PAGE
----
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3.9 out of 5 stars34
3.9 out of 5 stars
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I find myself in the slightly odd position of having been offered a free (electronic) copy of a book in return for writing a review, when the book is about getting things for free in return for services such as writing reviews.

The author Mike Essex's theory is that many companies give samples of their product away for marketing or PR, and that if you can show the company that you can offer them something they want in return for a sample, you stand quite a good chance of getting something. With the growth of blogging and marketing using social networking, it has become quite easy to get yourself to a position where you can be useful as an aid to marketing. Reviews - even bad ones - create "buzz" about a product, and (as the old saying goes) any publicity is good publicity. Essex sets some sensible rules: don't break the law; if you're reviewing, be honest; always make sure you fulfil your part of the bargain, and make sure you show the company what you've done. His relatively slim 150-page ebook is an easy read, doesn't outstay its welcome, and genuinely gives you some ideas about how to start out getting stuff "for free".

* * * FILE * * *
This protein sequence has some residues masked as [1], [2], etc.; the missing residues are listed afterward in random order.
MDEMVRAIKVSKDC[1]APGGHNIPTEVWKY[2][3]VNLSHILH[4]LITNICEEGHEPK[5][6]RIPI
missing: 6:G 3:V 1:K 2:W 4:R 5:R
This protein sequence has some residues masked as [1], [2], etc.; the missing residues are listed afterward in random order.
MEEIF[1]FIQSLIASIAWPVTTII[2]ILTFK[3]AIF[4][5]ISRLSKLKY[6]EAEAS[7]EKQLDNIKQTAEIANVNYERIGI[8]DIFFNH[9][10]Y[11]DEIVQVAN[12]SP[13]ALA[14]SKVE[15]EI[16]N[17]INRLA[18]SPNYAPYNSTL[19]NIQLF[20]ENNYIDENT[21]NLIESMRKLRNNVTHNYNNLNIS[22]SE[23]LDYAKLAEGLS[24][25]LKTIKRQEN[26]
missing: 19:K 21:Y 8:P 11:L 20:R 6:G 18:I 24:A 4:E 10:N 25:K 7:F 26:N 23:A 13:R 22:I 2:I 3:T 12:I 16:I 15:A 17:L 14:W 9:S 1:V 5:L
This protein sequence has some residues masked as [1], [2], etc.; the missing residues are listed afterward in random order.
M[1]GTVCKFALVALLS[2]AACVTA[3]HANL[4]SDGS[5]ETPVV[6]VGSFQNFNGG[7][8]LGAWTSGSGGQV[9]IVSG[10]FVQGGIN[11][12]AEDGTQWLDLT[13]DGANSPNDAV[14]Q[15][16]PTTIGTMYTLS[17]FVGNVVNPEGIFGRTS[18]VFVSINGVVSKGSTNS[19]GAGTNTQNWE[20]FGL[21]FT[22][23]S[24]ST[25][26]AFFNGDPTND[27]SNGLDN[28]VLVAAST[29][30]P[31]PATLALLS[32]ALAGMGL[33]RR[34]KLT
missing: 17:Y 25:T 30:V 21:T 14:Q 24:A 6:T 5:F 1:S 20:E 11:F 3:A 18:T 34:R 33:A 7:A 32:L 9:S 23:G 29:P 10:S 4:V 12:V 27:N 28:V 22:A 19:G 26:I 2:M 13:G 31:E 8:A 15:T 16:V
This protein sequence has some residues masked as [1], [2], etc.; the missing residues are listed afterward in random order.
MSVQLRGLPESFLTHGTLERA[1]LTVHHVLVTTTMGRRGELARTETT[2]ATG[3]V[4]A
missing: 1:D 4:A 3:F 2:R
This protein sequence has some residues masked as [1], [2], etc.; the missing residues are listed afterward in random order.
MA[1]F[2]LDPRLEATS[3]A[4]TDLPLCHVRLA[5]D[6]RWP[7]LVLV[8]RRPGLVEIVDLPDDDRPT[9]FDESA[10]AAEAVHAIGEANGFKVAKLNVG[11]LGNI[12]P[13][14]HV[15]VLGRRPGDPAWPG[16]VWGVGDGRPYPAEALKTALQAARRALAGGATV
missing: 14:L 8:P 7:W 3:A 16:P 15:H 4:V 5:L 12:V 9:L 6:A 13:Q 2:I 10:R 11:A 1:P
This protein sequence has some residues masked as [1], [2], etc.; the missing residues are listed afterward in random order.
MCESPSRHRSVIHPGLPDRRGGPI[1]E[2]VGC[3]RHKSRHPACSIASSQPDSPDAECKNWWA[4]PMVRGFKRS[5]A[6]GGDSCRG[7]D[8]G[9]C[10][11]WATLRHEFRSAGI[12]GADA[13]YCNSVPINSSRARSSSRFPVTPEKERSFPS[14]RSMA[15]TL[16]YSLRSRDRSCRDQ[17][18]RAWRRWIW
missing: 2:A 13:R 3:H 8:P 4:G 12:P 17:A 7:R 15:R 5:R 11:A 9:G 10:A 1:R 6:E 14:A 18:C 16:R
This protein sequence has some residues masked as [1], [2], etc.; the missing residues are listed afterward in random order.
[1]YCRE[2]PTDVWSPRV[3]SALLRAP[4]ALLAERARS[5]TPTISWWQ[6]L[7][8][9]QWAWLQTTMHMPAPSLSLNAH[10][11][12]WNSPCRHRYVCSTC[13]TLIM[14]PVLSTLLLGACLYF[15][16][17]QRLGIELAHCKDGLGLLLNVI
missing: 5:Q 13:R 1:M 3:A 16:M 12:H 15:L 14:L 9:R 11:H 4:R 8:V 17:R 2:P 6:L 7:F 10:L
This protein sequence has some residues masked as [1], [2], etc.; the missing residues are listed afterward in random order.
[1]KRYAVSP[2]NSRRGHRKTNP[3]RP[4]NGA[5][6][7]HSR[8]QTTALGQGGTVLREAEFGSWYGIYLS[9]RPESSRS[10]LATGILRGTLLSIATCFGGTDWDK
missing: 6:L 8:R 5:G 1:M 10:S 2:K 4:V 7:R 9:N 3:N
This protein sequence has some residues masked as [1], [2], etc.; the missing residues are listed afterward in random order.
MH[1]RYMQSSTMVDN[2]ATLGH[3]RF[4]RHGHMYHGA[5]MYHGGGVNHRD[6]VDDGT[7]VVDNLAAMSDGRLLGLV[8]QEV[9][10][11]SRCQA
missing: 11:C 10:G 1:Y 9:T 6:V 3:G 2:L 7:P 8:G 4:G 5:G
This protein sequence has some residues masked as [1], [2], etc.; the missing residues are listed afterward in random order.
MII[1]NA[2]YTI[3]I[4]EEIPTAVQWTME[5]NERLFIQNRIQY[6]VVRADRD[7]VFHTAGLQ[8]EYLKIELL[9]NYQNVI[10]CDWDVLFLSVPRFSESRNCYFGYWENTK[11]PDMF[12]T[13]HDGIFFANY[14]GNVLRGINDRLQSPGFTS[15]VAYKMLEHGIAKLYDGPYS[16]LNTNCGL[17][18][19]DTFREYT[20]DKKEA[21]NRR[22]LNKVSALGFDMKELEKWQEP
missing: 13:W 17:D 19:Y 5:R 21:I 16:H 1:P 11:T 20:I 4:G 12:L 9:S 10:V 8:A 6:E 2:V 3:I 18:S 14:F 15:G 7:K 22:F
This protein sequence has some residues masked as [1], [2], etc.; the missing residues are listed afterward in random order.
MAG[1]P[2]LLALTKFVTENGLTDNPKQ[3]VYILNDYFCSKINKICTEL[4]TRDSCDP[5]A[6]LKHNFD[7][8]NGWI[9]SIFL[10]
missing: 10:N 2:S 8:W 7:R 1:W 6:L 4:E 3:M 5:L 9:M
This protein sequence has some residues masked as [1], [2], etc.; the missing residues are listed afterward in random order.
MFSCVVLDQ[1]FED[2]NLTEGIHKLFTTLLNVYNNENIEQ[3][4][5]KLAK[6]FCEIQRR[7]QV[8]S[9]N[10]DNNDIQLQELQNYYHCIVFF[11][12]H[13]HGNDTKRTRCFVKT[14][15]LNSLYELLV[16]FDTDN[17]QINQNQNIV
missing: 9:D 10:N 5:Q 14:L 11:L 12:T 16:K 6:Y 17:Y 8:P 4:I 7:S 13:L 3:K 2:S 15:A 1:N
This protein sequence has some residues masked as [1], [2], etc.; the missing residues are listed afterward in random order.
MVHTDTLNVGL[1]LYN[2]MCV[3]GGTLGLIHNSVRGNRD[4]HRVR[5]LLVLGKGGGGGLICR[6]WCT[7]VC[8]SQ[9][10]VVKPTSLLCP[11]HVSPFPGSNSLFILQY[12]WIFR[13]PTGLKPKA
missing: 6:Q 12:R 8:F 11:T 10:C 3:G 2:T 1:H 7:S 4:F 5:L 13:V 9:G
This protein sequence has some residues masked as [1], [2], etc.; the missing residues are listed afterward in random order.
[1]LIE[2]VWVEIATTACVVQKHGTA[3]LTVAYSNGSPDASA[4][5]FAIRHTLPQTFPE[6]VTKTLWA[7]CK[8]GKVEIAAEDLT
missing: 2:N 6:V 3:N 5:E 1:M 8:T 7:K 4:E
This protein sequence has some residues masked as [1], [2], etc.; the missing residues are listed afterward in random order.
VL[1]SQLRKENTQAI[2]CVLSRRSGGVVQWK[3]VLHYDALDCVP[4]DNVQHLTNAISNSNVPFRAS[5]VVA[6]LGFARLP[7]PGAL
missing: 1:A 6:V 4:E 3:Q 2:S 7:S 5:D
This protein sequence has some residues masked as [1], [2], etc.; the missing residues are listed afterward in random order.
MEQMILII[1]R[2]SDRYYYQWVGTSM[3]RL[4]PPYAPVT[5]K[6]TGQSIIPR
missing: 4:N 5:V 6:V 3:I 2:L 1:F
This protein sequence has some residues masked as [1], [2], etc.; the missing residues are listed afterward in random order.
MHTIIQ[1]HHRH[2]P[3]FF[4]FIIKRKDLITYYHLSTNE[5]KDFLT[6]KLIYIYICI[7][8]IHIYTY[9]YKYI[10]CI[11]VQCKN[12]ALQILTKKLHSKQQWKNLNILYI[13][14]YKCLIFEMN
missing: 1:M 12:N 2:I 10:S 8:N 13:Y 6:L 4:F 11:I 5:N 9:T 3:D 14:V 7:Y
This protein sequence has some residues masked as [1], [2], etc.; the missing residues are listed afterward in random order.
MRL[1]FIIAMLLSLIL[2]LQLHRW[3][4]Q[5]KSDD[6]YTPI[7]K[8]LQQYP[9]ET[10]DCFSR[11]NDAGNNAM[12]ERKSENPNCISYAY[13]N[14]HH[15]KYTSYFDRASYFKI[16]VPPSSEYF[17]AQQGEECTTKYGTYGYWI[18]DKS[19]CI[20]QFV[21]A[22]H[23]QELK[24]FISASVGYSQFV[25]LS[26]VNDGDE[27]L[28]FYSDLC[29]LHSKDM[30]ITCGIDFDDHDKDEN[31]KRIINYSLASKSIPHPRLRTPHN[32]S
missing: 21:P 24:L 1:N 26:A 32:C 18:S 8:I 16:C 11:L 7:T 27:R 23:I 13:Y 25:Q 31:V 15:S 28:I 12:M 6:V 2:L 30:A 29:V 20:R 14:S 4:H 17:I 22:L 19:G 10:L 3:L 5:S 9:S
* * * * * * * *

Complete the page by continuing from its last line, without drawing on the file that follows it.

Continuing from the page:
If I have a criticism, it would be that Essex appears to be obsessed with getting things for free - this is fine if it's something you actually want, but if you're getting sent items that aren't necessarily what you'd choose for yourself, you can find out quite quickly that you can have too much of a good thing. And "stuff for free" isn't free at all, of course: you're entering into an agreement to spend your time trying the product, reading the book, watching the film, and then finding something interesting to write about it, all of which can take up a fair bit of your free time.

Having said that, I can't fault Essex's evident enthusiasm, and I can vouch from experience that companies are willing to enter in to arrangements like this. If you have a good set of web pages, they may even seek you out and make you an offer.